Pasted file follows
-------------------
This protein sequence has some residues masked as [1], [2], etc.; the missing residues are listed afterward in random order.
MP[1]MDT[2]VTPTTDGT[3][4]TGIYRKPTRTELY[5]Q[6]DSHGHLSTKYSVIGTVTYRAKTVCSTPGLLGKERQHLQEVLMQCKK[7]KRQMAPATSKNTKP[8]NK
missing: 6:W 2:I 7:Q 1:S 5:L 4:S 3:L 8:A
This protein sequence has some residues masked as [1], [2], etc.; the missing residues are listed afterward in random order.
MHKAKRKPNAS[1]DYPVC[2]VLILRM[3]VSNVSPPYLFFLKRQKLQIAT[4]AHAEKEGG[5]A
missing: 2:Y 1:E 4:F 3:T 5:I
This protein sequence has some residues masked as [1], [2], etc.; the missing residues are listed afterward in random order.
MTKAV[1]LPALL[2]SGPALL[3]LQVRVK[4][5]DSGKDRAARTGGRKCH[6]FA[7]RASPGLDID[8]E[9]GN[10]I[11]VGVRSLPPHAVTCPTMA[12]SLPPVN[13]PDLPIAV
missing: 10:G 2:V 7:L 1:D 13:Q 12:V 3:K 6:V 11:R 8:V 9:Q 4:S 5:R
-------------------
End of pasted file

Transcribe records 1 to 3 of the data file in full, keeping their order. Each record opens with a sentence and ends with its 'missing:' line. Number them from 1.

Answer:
This protein sequence has some residues masked as [1], [2], etc.; the missing residues are listed afterward in random order.
MP[1]MDT[2]VTPTTDGT[3][4]TGIYRKPTRTELY[5]Q[6]DSHGHLSTKYSVIGTVTYRAKTVCSTPGLLGKERQHLQEVLMQCKK[7]KRQMAPATSKNTKP[8]NK
missing: 6:W 2:I 7:Q 1:S 5:L 4:S 3:L 8:A
This protein sequence has some residues masked as [1], [2], etc.; the missing residues are listed afterward in random order.
MHKAKRKPNAS[1]DYPVC[2]VLILRM[3]VSNVSPPYLFFLKRQKLQIAT[4]AHAEKEGG[5]A
missing: 2:Y 1:E 4:F 3:T 5:I
This protein sequence has some residues masked as [1], [2], etc.; the missing residues are listed afterward in random order.
MTKAV[1]LPALL[2]SGPALL[3]LQVRVK[4][5]DSGKDRAARTGGRKCH[6]FA[7]RASPGLDID[8]E[9]GN[10]I[11]VGVRSLPPHAVTCPTMA[12]SLPPVN[13]PDLPIAV
missing: 10:G 2:V 7:L 1:D 13:Q 12:V 3:K 6:V 11:R 8:V 9:Q 4:S 5:R